Thanks so much, Shai. It really IS much less expensive to build your pizza oven yourself. My husband used the plans in the back of The Bread Builders (by Daniel Wing and Alan Scott) for the technical aspects of the oven. The stone and masonry work around the oven he just did himself (he's pretty experienced in this) using "moss rock" that he purchased from a local rock yard. He "dry set" the stone, meaning there is no mortar between the stones, which is an old traditional way build to rock walls. I hope that's helpful, and I hope you get your pizza oven!!

July 4, 2011 | Registered CommenterPatrice Berry

We tried the Crust recipe last night and it was the best pizza dough we have ever made! THANKS CHICKIE!!!

October 7, 2011 | Unregistered Commentermaggie

I visit a lot of websites in my job and I have to say that this one is THE MOST comfy, "sit a while and visit," most welcoming, warm and homey sites I have ever encountered. It is so nice to be here, and your recipes are WONDERFUL!

Thank you for this.

January 8, 2012 | Unregistered CommenterJ'Marinde Shephard

This is awesome!!! Can't wait to try! So greatful for the recipe. I'm fortunate to have friends who are fabulous pizza makers. Each year at the end of the camping season 3 or 4 families head out to our favorite camping spot and the final night we prepare pizzas in the wood fired oven at the outdoor kitchen. There has been some great creations but one of our favorites has been jerk chicken with marinated aritcokes, mushroom and mozza.

January 13, 2012 | Unregistered CommenterChristine

That sounds some like some good pizza, Christine! Nice to have a wood-fired oven at your favorite camping spot! That sounds amazing! Thanks for stopping by!

January 14, 2012 | Registered CommenterPatrice Berry

I put in a web search for Oatmeal Bake recipes because I wanted something healthy for breakfast and was fortunate to find a great sounding recipe on your website. So after I finished the oatmeal recipe and was waiting for it to finish
I began to drool over all the other recipes you have. Like everyone else I have Wood Burning Pizza Oven envy and now want to build one for myself. One trick I use at home to make a crusty, slightly blackened crust is to pre-bake my dough on a pizza stone at 450 for about 7 minutes. Then I pull it out and lay down my cheese first, then top with sauce and other toppings. This way the cheese doesn't over cook and dry out. I can eat a whole pizza by myself! Thanks for my newest favorite food website!!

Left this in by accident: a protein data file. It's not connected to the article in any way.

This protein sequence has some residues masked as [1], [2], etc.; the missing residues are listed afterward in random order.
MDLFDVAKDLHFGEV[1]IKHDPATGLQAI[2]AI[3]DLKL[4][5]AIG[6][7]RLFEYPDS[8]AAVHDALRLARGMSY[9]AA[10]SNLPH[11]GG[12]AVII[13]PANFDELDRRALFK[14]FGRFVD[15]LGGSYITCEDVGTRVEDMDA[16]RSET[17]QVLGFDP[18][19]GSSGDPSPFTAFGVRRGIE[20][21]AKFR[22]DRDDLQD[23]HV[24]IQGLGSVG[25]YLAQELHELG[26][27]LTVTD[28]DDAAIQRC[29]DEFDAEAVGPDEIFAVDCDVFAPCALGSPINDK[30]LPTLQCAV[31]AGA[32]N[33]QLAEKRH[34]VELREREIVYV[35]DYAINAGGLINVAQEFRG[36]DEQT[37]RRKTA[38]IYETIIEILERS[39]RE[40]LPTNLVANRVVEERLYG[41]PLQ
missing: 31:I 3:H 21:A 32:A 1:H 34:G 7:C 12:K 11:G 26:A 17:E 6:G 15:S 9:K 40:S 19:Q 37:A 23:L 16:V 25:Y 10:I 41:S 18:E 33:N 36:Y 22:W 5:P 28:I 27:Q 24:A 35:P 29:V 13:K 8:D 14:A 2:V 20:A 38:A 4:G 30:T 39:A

October 20, 2012 | Unregistered CommenterChris Woodall

Thanks, Chris! Nice to hear from you... great pizza idea!

October 20, 2012 | Registered CommenterPatrice Berry

My husband is a contractor. He has the skill to build a pizza oven. Did you have instructions??? I would love to know more about the pizza oven itself.

October 20, 2012 | Unregistered Commentergina

My husband used the plans in the back of The Bread Builders (by Daniel Wing and Alan Scott) for the technical aspects of the oven. The inside (dome and hearth) are firebrick. If you're really interested in making your own pizza oven, The Bread Builders is an invaluable resource. There are lots of other great plans out there on the web too. LOTS of people building brick ovens these days. They're great for bread and roasting meats as well as pizza. Have fun! Hope you get that oven built!

October 20, 2012 | Registered CommenterPatrice Berry

Prometo comerla

January 11, 2013 | Unregistered Commenterraul

First of all, I agree with the other commenter: you have a really wonderful, welcoming site. And your recipes are to die for. I've started clicking on your recipe archive first when I'm planning the week's menu. Thanks for all your great pics, recipes, tips and glimpses into your life.

Secondly, thanks for the info re: the pizza oven. I've wanted to build one for years but didn't quite know how to start. I do have a question about this, though. Do you ever have trouble with bugs or animals making nests because it's such a cozy spot? Do you keep it closed up somehow, when you're not using it?

Third (sorry for epic comment), what do you think about letting the pizza dough ferment for a week or longer? I've got it bookmarked somewhere on my laptop, but I remember reading a site where this guy was trying to make Margherita pizzas like the ones they serve at Keste in NYC, and he said he likes really fermented dough, like a week or more. Have you ever done it that long?

March 15, 2013 | Unregistered Commentersalt

Thanks so much for the nice comments about the blog, Salt, and I'm so glad you're enjoying the recipes! That's a good question about the pizza oven, because I've often wondered why animals aren't more drawn to cozy up in there, but no, it's never happened. So far, no nests. Of course, we get bugs and spiders, but they don't last long once we get the oven fired up. Most of them just go scurrying out when we start getting the fire laid. And about the dough, I've never let it ferment longer than overnight. If you'll notice with my recipe, I begin with a starter that sits out for several hours before you add it to your dough ingredients. This gives the dough a really good flavor. But letting the dough sit in the fridge for 24 hours gives it even more flavor. I'm not sure how the yeast would do sitting in there for a week, whether it would still be vigorous enough at that point to create much of a rise in the dough. Might be worth a try though. Nice to hear from you and please keep us posted if you try that!

March 16, 2013 | Registered CommenterPatrice Berry